A series of family events, coupled with what Karangelen, a second generation Greek-American, termed his cultural heritage of entrepreneurship, led him in 1985 to decide to start his own firm. Trident hired its first employee in 1986. It operated primarily as a “services” company, selling hours of consulting services to major DoD contractors, such as GE and Westinghouse, but had no prime contracts. This work served both to build Trident’s reputation as a knowledgeable, reliable performer and to give it new insights into DoD requirements.
In about 1988, one of the firms for which Trident was working was becoming too large to qualify for a DoD-Navy set-aside program in which a 5 year, cost plus fixed fee contract was to be bid on systems development for antisubmarine warfare. Trident, which then had 4 employees, submitted a proposal as the prime contractor and in a highly competitive contest, won the contract. The stability of the contract, the quality of the work it performed under it, and the business relationships developed during performance of the contract are described as having launched Trident on the growth trajectory it has experienced since the late 1980s.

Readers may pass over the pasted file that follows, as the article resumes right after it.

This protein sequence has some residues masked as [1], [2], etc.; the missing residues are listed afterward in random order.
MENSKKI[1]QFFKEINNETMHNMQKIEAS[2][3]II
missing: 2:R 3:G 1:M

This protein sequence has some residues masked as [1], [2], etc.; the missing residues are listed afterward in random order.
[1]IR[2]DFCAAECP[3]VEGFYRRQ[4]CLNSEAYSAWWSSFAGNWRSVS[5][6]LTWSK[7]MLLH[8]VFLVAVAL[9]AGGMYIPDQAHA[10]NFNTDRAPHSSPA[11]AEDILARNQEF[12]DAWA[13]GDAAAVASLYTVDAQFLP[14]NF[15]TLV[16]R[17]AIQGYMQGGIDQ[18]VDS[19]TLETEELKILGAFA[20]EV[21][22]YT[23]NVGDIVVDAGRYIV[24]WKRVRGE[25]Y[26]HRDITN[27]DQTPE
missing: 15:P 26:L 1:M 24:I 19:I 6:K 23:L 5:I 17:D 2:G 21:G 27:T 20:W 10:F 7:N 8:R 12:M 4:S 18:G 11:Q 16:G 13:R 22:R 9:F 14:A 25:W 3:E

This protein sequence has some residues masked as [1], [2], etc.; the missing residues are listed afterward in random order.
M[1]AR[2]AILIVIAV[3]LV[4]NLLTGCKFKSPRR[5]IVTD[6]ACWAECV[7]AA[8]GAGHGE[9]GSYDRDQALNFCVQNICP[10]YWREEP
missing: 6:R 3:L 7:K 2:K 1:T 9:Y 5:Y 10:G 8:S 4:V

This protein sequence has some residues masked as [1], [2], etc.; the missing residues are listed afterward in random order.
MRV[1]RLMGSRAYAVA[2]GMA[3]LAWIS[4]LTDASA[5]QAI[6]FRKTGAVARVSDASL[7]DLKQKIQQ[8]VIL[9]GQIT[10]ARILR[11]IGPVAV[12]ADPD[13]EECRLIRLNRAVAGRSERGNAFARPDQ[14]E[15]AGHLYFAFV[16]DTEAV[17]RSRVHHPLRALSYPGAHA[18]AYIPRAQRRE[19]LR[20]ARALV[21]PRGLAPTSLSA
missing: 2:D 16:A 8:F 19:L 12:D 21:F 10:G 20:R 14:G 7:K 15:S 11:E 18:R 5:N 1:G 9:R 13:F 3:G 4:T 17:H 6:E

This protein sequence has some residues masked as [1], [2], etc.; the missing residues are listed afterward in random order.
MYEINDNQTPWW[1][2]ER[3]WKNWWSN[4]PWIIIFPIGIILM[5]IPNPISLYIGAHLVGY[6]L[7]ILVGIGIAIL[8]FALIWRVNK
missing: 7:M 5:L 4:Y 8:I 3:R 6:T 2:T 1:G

Trident has grown primarily by expanding its business about its core competencies, adding to them as requested to by its customers. These core competencies began with requirements analysis for weapons systems) then advanced into systems engineering, and more recently into systems design. In this latter capacity, it had previously worked principally as a subcontractor for larger DoD prime contractors, augmenting their in-house staffs, but now serves as prime contractor on many programs.